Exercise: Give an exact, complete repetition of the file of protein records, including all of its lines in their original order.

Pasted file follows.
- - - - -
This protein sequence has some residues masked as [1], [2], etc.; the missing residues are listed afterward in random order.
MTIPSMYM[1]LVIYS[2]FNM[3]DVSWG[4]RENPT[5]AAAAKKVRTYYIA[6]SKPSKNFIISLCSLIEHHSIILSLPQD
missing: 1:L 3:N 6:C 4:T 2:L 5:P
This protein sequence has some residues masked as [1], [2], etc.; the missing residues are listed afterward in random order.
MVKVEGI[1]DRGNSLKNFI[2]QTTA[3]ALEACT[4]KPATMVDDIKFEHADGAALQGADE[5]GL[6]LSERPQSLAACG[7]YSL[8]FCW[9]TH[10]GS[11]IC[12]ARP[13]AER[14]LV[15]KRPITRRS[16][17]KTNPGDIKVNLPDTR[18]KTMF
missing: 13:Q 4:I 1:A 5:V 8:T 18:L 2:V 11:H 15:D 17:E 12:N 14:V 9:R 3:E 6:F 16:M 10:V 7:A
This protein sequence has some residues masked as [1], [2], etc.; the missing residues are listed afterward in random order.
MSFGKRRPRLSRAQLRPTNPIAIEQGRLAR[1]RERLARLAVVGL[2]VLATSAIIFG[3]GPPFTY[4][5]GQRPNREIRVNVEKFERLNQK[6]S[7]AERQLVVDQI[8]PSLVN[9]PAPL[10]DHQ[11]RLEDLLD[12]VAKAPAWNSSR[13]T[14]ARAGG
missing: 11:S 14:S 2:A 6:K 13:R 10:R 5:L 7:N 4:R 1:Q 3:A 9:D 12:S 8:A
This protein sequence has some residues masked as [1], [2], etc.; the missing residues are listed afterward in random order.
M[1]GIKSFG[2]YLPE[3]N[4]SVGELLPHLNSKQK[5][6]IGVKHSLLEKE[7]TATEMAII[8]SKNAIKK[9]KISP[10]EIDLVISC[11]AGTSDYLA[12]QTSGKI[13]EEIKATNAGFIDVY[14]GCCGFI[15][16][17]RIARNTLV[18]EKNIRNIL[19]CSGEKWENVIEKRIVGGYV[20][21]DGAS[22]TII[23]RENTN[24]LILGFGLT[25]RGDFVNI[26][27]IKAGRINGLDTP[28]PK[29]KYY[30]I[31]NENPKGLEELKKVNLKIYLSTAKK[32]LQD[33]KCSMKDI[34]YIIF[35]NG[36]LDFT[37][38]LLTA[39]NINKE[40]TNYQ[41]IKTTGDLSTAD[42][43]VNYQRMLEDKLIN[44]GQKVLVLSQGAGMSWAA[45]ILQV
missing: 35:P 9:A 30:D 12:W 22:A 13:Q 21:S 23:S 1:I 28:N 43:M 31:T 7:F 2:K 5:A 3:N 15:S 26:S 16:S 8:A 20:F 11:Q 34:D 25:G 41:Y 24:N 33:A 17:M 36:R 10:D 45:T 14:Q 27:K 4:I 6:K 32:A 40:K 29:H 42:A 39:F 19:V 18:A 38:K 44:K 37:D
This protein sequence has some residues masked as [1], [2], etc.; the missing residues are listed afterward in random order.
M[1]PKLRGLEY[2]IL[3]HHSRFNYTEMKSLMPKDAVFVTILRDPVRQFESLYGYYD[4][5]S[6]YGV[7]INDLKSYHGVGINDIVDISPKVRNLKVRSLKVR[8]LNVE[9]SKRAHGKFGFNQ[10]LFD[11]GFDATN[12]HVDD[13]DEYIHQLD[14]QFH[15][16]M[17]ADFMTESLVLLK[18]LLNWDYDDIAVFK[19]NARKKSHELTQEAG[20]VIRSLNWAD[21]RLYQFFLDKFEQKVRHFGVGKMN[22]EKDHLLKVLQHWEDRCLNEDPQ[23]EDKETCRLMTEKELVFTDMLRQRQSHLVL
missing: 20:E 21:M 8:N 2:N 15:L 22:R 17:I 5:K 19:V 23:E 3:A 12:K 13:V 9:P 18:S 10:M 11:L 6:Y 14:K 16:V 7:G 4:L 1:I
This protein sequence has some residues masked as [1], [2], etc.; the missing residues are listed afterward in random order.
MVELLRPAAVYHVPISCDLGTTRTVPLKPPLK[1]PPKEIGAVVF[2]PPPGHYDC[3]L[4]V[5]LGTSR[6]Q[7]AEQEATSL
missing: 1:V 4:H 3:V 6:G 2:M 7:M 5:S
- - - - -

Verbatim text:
This protein sequence has some residues masked as [1], [2], etc.; the missing residues are listed afterward in random order.
MTIPSMYM[1]LVIYS[2]FNM[3]DVSWG[4]RENPT[5]AAAAKKVRTYYIA[6]SKPSKNFIISLCSLIEHHSIILSLPQD
missing: 1:L 3:N 6:C 4:T 2:L 5:P
This protein sequence has some residues masked as [1], [2], etc.; the missing residues are listed afterward in random order.
MVKVEGI[1]DRGNSLKNFI[2]QTTA[3]ALEACT[4]KPATMVDDIKFEHADGAALQGADE[5]GL[6]LSERPQSLAACG[7]YSL[8]FCW[9]TH[10]GS[11]IC[12]ARP[13]AER[14]LV[15]KRPITRRS[16][17]KTNPGDIKVNLPDTR[18]KTMF
missing: 13:Q 4:I 1:A 5:V 8:T 18:L 2:V 11:H 15:D 17:E 12:N 14:V 9:R 3:E 6:F 16:M 10:V 7:A
This protein sequence has some residues masked as [1], [2], etc.; the missing residues are listed afterward in random order.
MSFGKRRPRLSRAQLRPTNPIAIEQGRLAR[1]RERLARLAVVGL[2]VLATSAIIFG[3]GPPFTY[4][5]GQRPNREIRVNVEKFERLNQK[6]S[7]AERQLVVDQI[8]PSLVN[9]PAPL[10]DHQ[11]RLEDLLD[12]VAKAPAWNSSR[13]T[14]ARAGG
missing: 11:S 14:S 2:A 6:K 13:R 10:R 5:L 7:N 4:R 1:Q 3:A 9:D 12:S 8:A
This protein sequence has some residues masked as [1], [2], etc.; the missing residues are listed afterward in random order.
M[1]GIKSFG[2]YLPE[3]N[4]SVGELLPHLNSKQK[5][6]IGVKHSLLEKE[7]TATEMAII[8]SKNAIKK[9]KISP[10]EIDLVISC[11]AGTSDYLA[12]QTSGKI[13]EEIKATNAGFIDVY[14]GCCGFI[15][16][17]RIARNTLV[18]EKNIRNIL[19]CSGEKWENVIEKRIVGGYV[20][21]DGAS[22]TII[23]RENTN[24]LILGFGLT[25]RGDFVNI[26][27]IKAGRINGLDTP[28]PK[29]KYY[30]I[31]NENPKGLEELKKVNLKIYLSTAKK[32]LQD[33]KCSMKDI[34]YIIF[35]NG[36]LDFT[37][38]LLTA[39]NINKE[40]TNYQ[41]IKTTGDLSTAD[42][43]VNYQRMLEDKLIN[44]GQKVLVLSQGAGMSWAA[45]ILQV
missing: 35:P 9:A 30:D 12:W 22:A 13:Q 21:S 23:S 1:I 28:N 43:M 31:T 7:F 2:K 5:A 3:N 15:S 26:S 16:S 8:A 20:F 11:Q 34:D 25:G 41:Y 24:N 33:A 17:M 36:R 10:D 45:T 14:Q 27:K 4:I 6:K 32:A 40:K 29:H 42:A 39:F 19:V 18:A 38:K 44:K 37:D
This protein sequence has some residues masked as [1], [2], etc.; the missing residues are listed afterward in random order.
M[1]PKLRGLEY[2]IL[3]HHSRFNYTEMKSLMPKDAVFVTILRDPVRQFESLYGYYD[4][5]S[6]YGV[7]INDLKSYHGVGINDIVDISPKVRNLKVRSLKVR[8]LNVE[9]SKRAHGKFGFNQ[10]LFD[11]GFDATN[12]HVDD[13]DEYIHQLD[14]QFH[15][16]M[17]ADFMTESLVLLK[18]LLNWDYDDIAVFK[19]NARKKSHELTQEAG[20]VIRSLNWAD[21]RLYQFFLDKFEQKVRHFGVGKMN[22]EKDHLLKVLQHWEDRCLNEDPQ[23]EDKETCRLMTEKELVFTDMLRQRQSHLVL
missing: 20:E 21:M 8:N 2:N 15:L 22:R 17:I 5:K 19:V 23:E 3:A 12:K 13:V 9:P 18:S 10:M 11:L 6:Y 14:K 16:V 7:G 4:L 1:I
This protein sequence has some residues masked as [1], [2], etc.; the missing residues are listed afterward in random order.
MVELLRPAAVYHVPISCDLGTTRTVPLKPPLK[1]PPKEIGAVVF[2]PPPGHYDC[3]L[4]V[5]LGTSR[6]Q[7]AEQEATSL
missing: 1:V 4:H 3:V 6:G 2:M 7:M 5:S